A gleam of wild delight flitted across Alessandro's face. "It is well," he said. "My Majella, we will go to the mountain; we will be safe there."
The same fierce restlessness which took possession of him at San Pasquale again showed itself in his every act. His mind was unceasingly at work, planning the details of their move and of the new life. He mentioned them one after another to Ramona. They could not take both horses; feed would be scanty there, and there would be no need of two horses. The cow also they must give up. Alessandro would kill her, and the meat, dried, would last them for a long time. The wagon he hoped he could sell; and he would buy a few sheep; sheep and goats could live well in these heights to which they were going. Safe at last! Oh, yes, very safe; not only against whites, who, because the little valley was so small and bare, would not desire it, but against Indians also. For the Indians, silly things, had a terror of the upper heights of San Jacinto; they believed the Devil lived there, and money would not hire one of the Saboba Indians to go so high as this valley which Alessandro had discovered. Fiercely he gloated over each one of these features of safety in their hiding-place. "The first time I saw it, Majella,-- I believe the saints led me there,-- I said, it is a hiding-place. And then I never thought I would be in want of such,-- of a place to keep my Majella safe! safe! Oh, my Majel!" And he clasped her to his breast with a terrifying passion.
For an Indian to sell a horse and wagon in the San Jacinto valley was not an easy thing, unless he would give them away. Alessandro had hard work to give civil answers to the men who wished to buy Benito and the wagon for quarter of their value. He knew they would not have dared to so much as name such prices to a white man. Finally Ramona, who had felt unconquerable misgivings as to the wisdom of thus irrevocably parting from their most valuable possessions, persuaded him to take both horses and wagon to San Bernardino, and offer them to the Hyers to use for the winter.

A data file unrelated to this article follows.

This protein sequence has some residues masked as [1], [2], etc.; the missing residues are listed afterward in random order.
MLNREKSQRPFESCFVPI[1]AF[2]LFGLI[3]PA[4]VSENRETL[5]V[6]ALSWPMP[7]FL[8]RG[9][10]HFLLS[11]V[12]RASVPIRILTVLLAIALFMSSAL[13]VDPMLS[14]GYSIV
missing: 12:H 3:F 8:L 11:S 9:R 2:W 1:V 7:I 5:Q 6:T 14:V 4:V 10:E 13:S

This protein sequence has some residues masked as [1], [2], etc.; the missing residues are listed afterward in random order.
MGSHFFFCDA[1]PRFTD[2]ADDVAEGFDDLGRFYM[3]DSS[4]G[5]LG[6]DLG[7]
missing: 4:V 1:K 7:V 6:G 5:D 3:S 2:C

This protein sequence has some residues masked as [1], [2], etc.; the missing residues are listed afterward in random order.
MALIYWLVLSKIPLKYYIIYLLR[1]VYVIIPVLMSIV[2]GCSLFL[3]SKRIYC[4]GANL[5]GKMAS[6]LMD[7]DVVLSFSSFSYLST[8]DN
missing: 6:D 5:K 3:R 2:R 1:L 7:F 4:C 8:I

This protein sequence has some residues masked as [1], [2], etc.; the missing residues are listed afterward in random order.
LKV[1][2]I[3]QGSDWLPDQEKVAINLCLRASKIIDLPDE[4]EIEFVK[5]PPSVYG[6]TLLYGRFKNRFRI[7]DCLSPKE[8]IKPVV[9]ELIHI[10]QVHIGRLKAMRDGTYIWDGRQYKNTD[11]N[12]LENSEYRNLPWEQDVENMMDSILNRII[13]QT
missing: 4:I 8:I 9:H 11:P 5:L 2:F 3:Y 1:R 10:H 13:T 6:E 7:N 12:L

It would be just the work for Jos, to keep him in the open air, if he could get teaming to do; she was sure he would be thankful for the chance. "He is as fond of the horses as we are ourselves, Alessandro," she said. "They would be well cared for; and then, if we did not like living on the mountain, we could have the horses and wagon again when we came down, or Jos could sell them for us in San Bernardino. Nobody could see Benito and Baba working together, and not want them."
"Majella is wiser than the dove!" cried Alessandro. "She has seen what is the best thing to do. I will take them."
When he was ready to set off, he implored Ramona to go with him; but with a look of horror she refused. "Never," she cried, "one step on that accursed road! I will never go on that road again unless it is to be carried, as we brought her, dead."
Neither did Ramona wish to see Aunt Ri. Her sympathy would be intolerable, spite of all its affectionate kindliness. "Tell her I love her," she said, "but I do not want to see a human being yet; next year perhaps we will go down,-- if there is any other way besides that road."
Aunt Ri was deeply grieved. She could not understand Ramona's feeling. It rankled deep. "I allow I'd never hev bleeved it uv her, never," she said. "I shan't never think she wuz quite right 'n her head, to do 't! I allow we shan't never set eyes on ter her, Jos. I've got jest thet feelin' abaout it. 'Pears like she'd gone klar out 'er this yer world inter anuther."